Sharapova would give up on other Grand Slams to keep winning at Wimbledon
Robert Millward Canadian Press
Saturday, June 04, 2005
BIRMINGHAM , England (AP) - Wimbledon champion Maria Sharapova says she wouldn't mind missing out on all the other Grand Slam titles if it meant she kept on winning at the All England Club.
The Russian, who produced a stunning performance last year by winning Wimbledon as a 17-year-old, said she was happy to be labelled a grasscourt specialist.
"If I could win 10 Wimbledons and not another Grand Slam I'd take that," she said Saturday. "It's amazing. It's the best tournament in the world."
On Monday, Sharapova returns to the low-key grasscourt tournament that served as a warmup to her winning performance at the All England Club.
Last year's triumph at the DFS Classic was a just a glimpse of what was to come at Wimbledon as Sharapova - the tall Russian teenager with the looks of a model - outplayed two-time defending champion Serena Williams 6-1, 6-4 in the final to become the third youngest winner in the 127-year history of the championship
In two years, the 18-year-old Russian has gone from promising teenager with a headline-making on-court grunt to the best grasscourt player in the world.
Back then, she was asked about her dreams as a rising tennis star. Now the questions are about whether she fears burnout.
"It's been a year and I haven't seen myself burn out yet," she said. "There's 365 days in a year and that's a long time to get burned out. I'm still here fresh as a daisy. If you see fire coming out of me let me know."
It was here at the Priory Club two years ago that Sharapova was warned by tournament officials to reduce the noise of her on-court grunting whenever she hit the ball. Her high-pitched shrieks brought complaints from the players on the next court.
Eventually it was the standard of her play that took over and now she is one of the most recognized faces in the sport.
"I have gotten so used to being recognized that I don't have time to think about it because it's normal now," she said. "Before, it might have been a bit of a surprise that people recognized me but now it has become a part of my life that I have to deal with.
"But, if I wasn't winning, then people wouldn't be recognizing me and you people wouldn't be writing about me. When they don't write about you you know you're in trouble."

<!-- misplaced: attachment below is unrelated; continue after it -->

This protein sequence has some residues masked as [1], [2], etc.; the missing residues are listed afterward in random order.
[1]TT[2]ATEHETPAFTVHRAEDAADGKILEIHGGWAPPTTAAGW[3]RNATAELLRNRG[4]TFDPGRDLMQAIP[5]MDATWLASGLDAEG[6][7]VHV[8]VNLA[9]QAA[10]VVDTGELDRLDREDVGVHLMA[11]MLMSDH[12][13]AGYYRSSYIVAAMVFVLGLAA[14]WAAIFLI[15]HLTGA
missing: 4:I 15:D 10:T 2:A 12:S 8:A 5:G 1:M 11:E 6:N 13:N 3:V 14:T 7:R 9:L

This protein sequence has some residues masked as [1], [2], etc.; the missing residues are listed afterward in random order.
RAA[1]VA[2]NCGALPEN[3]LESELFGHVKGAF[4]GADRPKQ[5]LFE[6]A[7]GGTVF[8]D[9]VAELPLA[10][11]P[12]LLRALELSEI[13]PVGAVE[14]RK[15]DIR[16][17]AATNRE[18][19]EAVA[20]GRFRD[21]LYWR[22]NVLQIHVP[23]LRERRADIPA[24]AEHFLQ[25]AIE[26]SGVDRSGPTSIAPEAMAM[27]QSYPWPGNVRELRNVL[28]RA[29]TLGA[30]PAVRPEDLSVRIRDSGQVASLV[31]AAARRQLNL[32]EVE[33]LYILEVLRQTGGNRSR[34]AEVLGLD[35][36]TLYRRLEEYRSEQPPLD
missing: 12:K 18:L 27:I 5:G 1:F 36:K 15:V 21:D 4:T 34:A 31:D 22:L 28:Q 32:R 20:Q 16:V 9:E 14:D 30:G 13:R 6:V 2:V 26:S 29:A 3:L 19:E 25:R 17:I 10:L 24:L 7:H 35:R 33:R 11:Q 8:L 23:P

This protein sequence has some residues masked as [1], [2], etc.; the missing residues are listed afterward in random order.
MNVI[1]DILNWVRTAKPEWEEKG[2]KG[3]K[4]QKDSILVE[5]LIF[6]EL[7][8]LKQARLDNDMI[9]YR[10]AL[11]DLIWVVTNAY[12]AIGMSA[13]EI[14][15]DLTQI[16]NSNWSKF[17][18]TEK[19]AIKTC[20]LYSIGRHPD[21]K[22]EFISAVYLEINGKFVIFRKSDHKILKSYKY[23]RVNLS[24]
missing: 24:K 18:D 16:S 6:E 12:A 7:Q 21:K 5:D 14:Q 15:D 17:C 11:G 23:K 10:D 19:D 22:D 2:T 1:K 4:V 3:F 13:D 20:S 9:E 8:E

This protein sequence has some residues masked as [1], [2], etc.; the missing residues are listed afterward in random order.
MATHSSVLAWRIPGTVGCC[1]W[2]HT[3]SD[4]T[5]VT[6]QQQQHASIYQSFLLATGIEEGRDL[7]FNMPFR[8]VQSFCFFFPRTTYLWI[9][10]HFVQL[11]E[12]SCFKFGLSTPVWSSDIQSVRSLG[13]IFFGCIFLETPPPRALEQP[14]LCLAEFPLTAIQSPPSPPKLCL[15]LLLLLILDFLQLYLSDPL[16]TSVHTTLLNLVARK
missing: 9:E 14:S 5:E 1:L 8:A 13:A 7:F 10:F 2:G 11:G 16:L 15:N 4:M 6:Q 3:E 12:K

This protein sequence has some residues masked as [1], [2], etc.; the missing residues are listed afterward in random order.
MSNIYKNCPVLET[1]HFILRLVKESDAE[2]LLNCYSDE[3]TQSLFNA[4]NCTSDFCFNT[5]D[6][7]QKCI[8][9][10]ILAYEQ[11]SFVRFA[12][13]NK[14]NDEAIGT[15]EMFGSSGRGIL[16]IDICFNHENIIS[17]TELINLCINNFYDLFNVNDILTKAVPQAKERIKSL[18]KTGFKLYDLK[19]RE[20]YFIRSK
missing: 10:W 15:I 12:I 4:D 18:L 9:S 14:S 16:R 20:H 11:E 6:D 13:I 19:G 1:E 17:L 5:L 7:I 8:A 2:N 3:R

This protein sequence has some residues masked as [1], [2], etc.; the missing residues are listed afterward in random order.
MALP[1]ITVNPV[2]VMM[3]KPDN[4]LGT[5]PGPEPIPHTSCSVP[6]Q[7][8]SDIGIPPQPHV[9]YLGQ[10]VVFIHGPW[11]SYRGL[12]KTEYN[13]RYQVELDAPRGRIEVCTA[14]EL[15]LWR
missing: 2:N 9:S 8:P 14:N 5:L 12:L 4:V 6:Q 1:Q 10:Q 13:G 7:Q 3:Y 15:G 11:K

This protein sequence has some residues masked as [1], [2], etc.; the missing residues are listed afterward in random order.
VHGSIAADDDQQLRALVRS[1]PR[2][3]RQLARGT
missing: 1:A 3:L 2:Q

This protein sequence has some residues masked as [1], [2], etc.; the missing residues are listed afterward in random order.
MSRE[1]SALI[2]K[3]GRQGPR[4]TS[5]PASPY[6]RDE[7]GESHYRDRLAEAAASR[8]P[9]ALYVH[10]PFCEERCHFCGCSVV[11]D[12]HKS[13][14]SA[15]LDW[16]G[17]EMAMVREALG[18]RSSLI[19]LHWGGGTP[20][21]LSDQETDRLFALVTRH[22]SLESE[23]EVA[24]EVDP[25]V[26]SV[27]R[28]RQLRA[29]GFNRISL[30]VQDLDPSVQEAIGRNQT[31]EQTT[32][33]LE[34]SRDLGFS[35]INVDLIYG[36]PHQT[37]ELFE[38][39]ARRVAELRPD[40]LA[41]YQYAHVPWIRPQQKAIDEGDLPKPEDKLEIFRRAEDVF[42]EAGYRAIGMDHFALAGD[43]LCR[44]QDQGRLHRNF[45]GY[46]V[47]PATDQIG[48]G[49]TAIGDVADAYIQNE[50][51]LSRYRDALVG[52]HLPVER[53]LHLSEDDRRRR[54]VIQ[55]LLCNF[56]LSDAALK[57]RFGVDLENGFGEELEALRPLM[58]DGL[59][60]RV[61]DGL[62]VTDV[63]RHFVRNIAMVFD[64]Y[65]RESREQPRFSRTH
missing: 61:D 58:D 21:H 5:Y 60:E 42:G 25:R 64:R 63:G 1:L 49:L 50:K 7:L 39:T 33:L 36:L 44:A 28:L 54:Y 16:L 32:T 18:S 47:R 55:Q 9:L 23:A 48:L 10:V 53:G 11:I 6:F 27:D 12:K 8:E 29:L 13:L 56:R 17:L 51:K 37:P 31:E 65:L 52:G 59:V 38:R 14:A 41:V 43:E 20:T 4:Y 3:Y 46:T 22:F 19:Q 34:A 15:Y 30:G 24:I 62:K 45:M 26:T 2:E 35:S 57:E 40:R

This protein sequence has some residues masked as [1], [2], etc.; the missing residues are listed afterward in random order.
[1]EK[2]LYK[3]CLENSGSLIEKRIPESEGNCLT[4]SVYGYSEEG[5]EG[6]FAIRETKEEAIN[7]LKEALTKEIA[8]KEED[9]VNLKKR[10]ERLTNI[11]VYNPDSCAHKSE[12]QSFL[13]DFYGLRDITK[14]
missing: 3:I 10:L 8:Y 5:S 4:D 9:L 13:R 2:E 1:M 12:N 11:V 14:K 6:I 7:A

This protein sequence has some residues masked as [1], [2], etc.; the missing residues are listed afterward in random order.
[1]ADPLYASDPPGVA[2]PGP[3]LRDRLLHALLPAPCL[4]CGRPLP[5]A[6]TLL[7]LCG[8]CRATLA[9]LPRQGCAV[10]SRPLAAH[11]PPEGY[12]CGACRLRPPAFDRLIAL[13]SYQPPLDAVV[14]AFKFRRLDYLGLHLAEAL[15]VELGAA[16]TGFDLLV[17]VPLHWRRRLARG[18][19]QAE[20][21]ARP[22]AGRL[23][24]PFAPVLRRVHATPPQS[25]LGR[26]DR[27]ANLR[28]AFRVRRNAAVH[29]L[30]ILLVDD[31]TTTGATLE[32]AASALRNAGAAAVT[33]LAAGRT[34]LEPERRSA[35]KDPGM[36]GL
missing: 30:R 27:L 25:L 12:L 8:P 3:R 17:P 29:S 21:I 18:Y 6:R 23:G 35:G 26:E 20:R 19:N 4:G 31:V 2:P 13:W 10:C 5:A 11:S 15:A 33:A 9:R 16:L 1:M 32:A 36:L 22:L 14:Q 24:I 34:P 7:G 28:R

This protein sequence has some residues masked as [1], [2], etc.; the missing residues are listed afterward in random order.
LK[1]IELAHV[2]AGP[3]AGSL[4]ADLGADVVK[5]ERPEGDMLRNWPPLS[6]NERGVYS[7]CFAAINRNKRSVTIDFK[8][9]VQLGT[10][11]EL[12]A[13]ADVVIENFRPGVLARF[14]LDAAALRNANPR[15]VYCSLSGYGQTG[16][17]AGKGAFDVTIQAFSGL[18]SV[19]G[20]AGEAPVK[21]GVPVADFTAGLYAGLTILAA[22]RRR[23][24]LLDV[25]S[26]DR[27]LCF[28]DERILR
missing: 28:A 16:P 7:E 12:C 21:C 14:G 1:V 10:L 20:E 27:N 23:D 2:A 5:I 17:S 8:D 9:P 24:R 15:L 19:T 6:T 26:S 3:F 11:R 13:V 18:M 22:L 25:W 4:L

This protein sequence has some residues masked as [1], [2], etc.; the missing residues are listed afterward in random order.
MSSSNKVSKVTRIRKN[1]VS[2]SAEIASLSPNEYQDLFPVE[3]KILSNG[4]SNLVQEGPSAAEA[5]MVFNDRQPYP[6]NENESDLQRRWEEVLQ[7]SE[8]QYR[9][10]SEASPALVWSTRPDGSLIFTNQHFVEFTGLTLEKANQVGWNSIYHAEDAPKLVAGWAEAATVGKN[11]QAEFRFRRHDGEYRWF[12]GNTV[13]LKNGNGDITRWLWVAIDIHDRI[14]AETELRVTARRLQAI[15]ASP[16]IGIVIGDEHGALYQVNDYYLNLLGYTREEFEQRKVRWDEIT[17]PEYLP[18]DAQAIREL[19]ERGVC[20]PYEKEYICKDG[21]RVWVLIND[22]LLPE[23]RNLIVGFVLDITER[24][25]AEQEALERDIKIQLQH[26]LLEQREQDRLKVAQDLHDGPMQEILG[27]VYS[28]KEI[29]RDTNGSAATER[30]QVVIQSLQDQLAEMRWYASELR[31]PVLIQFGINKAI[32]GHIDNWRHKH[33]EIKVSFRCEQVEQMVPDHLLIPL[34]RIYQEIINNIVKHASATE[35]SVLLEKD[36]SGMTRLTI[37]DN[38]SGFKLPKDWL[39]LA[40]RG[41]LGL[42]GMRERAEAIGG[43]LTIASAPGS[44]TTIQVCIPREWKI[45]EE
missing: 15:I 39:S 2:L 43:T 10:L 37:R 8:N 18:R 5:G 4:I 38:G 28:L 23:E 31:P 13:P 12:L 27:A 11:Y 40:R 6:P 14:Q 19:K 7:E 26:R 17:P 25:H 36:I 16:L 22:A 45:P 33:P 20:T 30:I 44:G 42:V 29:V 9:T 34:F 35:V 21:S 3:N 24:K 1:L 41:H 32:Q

Sharapova's height and power makes her a natural on grass and she has joined the likes of Lindsay Davenport and the Williams sisters - also tall players - on the list of winners at the All England Club.
"I think I have a better chance than anybody on grass because it's my favourite surface and because it suits my game and I love it," she said.
"I think (the DFS Classic) is just a really great warmup for Wimbledon because it's a low-key tournament. It still has great competition. I have played well here for the past two years so I'm glad to be back."
She has lost just once at the Priory, in the semifinals two years ago to Japan's Shinobu Asagoe, and that was after a third set tiebreak. None of her big rivals are here and the biggest danger is second-seeded Alicia Molik of Australia.
Sharapova was beaten in the French Open quarter-finals by Justine Henin-Hardenne, who went on to win the title at Roland Garros on Saturday.
The Russian said she was confident she could deal with the extra pressure of being Wimbledon champion.
"I have really never taken pressure too seriously because it's always part of the sport," she said. "I'm the defending champion here and at Wimbledon so there is extra pressure. But pressure drives me and I enjoy it."
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